Thursday, November 15th, 2007...10:37 am

Cultural kick-off

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A trip to The National Gallery of Jamaica….

Here’s the essential stuff, before the fun can begin:

Opening Hours:
Tuesday – Thursday: 10 a.m. – 4. 30 p.m.
Friday: 10 a.m. – 4 p.m.
Saturday: 10 a.m. – 3 p.m.
Sunday and Monday: Closed

Admission Price:
J$50 Students and 65 and over
J$100 General admission

Address:
Kingston Mall, Orange Street and Ocean Boulevard, Kingston, Jamaica
Telephone: 876 922 1561 / 876 922 8540

How to get there: directions and parking

Art, hitting the 200th mark of the abolition of the slave trade.

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From the moment you arrive at the entrance to The National Gallery of Jamaica, you know that you are in for an artistic treat – of the didactic kind. Neatly doubling-up as a warning-sign to visitors, not to park on the yellow lines outside, there sits an imposing statue of a Jamaican mother, staring at and caring for her young child whilst seemingly bearing the knowledge of all that is bad in the world. And this foreboding welcome doesn’t disappoint…immediately as guests walk through the gallery doors, they are presented with a montage of slaves – all intertwined & chained together and housed in a ship, held high above a gilt-plated sugar plantation. It is 200 years since the abolition of the slave trade, yet this is an eager reminder of how most Jamaicans first arrived in this promised land.

Son on a gun…

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As you approach the main stairwell and look up to the landing, one current exhibition – ’Materialising Slavery’ – is quick to highlight the heady mix of colonial pomp and prosperity, the suffering so unfairly inflicted on many, many Africans and at times…the church. This is of course no new message – by any means – and yet the thick, deep, rich colours, delivered by a careful curator’s selection, strikes a chord that is as pertinent and vivid as ever.

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Stories scream ominously through the bars of the stairwells. Tales hang at head height – lurking to surprise you from the corners of corridors. In today’s National Gallery, history has been clearly defined by the harrowing and heartfelt stares of it’s statues…however, a silver-lining is allowed to peak through at times – and the vibrant energy of modern day Jamaica can be seen to shine through. A fascinating and fruitful hour can be spent on this exhibition alone. Don’t miss it!

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Special Exhibitions

The National Gallery is also currently showcasing two additional exhibitions – namely ‘Art, Memory and Identity’ and ‘Spanish Contemporary Art’.

Jamaica and Spain: An intertwined brotherhood of two nations

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A guest exhibition of Spanish art is of course well placed in Jamaica’s National Gallery in the context of this years’ bicentenary. Not only does it’s presence mark the positive change in relations between the two countries over time, but it also coincides this year with the 40th anniversary of the establishment of diplomatic relations.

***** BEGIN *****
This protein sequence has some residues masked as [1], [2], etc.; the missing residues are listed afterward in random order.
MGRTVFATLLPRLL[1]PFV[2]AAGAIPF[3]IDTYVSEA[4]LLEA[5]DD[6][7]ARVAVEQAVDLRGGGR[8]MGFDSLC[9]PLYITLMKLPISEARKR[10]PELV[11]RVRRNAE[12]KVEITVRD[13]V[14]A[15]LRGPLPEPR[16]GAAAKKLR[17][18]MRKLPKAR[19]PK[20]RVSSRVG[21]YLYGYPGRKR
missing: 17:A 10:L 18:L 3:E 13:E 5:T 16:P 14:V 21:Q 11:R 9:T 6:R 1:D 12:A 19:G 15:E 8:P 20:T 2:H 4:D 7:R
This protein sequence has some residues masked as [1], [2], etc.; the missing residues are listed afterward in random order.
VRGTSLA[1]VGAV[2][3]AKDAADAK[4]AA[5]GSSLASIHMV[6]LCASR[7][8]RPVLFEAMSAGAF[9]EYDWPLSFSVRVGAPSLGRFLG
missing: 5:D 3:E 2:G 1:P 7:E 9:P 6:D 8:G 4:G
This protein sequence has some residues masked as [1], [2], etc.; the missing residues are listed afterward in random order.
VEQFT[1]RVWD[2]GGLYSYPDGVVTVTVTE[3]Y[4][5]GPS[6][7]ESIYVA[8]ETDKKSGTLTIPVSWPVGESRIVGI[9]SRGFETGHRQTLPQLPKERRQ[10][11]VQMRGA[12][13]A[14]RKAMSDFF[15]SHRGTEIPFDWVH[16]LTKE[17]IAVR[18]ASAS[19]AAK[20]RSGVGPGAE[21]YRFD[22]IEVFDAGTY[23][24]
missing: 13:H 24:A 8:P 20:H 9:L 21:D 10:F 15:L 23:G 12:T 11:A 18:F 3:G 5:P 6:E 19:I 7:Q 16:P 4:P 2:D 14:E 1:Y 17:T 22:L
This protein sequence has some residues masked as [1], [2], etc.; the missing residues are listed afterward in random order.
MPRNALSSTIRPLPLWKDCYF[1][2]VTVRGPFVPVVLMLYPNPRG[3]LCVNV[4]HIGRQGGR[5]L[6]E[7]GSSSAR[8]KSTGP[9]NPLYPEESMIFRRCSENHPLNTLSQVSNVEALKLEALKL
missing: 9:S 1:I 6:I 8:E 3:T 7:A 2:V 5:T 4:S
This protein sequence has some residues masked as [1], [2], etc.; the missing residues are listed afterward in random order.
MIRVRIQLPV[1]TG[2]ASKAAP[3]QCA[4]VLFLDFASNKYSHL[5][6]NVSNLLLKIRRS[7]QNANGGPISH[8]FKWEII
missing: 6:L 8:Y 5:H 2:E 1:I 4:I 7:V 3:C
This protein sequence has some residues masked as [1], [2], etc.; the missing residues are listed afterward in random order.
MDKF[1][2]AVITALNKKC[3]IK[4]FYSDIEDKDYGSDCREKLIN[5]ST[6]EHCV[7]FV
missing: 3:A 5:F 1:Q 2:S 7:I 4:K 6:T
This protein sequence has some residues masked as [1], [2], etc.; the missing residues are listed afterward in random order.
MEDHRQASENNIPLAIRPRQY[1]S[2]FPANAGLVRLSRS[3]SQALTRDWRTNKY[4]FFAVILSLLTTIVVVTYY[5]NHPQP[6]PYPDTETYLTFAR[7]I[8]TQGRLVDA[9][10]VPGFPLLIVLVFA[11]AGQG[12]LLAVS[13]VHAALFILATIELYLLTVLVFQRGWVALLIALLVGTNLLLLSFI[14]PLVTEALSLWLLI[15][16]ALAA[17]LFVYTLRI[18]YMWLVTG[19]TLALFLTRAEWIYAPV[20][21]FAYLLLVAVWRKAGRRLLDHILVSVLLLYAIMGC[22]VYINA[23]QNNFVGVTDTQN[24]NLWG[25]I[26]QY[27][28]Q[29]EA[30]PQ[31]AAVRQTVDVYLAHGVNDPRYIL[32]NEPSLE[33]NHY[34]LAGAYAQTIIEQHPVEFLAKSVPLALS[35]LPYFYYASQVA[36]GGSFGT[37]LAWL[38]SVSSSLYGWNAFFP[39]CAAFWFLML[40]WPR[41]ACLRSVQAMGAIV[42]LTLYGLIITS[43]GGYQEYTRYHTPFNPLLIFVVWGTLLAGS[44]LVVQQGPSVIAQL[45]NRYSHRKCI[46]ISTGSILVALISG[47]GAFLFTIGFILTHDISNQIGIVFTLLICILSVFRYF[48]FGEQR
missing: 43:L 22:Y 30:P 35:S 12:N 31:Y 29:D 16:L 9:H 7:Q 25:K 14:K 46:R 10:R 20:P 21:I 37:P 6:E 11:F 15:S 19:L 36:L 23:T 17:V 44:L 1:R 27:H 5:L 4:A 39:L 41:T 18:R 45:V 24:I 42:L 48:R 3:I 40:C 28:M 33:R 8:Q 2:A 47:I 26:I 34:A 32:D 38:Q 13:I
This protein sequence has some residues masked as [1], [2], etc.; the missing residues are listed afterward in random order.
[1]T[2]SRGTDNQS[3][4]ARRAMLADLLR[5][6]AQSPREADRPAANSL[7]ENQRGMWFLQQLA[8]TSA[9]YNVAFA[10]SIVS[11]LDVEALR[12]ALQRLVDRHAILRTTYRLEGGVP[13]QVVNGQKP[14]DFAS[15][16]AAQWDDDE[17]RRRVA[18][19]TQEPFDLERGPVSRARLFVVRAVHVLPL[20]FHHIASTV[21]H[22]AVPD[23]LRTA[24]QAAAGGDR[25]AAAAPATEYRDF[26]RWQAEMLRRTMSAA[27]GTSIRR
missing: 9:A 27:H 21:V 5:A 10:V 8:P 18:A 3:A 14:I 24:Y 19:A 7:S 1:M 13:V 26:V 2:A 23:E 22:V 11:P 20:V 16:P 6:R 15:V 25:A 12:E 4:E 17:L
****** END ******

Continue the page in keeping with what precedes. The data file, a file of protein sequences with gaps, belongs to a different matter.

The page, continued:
Installations, paintings and sculptures turn here to investigate Spain’s own internal rebellion and emancipation – following the death of the repressive dictator, General Franco. The result throws-up an art that, at times, carries a message as emotional and surreal as that provoked by the torture and turmoil of the Jamaican artists who line the halls outside. Other pieces bring a seemingly simple message from the new world – one that sits in stark and hollow contrast to the complexities of the past.

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Out of many, one people

A small selection of work from the moving (both in the emotional and physical sense) exhibition ‘Art, Memory and Identity’ is featured in these pictures below. This poignantly conveys, amongst other more profound aspects of cultural identity, the shear enormity and scale of forced human migration across the transatlantic. Laura Facey’s models clearly stand out in these rooms – from their ability to capture de-humanisation at the same time as graciously celebrating the intensity of the individual.

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And finally, Jamaican Institutions…

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Surrounding these historic exhibitions are many works from Edna Manley (Learn more about Edna Manley on Wikipedia). Avid fans, as well as newcomers to this prolific Jamaican artist, will find themselves stuck staring in ore at the fine features she so elegantly defines. With a number of halls displaying her heartfelt sculptures and voluptuous carvings, a whole morning could be spent just gazing at the textures and lines she used to create such impact of expression.

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And finally, of course, the gallery offers us the reign of The Jamaican Rastafarians…and proudly standing amongst them is their King, Bob, pictured here solely, below:

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With his soulful notes, I leave the rest up to your own investigation. Rest assured that for both a full and full-on Jamaican cultural experience, a trip to The National Gallery is just the ticket. You can look, listen and learn…and most importantly of all…you might just leave emancipated from mental slavery.

Kindly note that the gallery is closed on Mondays.

Comeback soon to view the photo gallery on this blog.

Click here to visit The National Gallery of Jamaica’s Website

Article and photographs by Oliver Wright.

All images are copyright of the various artists and The National Gallery of Jamaica and as such, any use or re-use is prohibited without the express permission of the individual artists and The Gallery.

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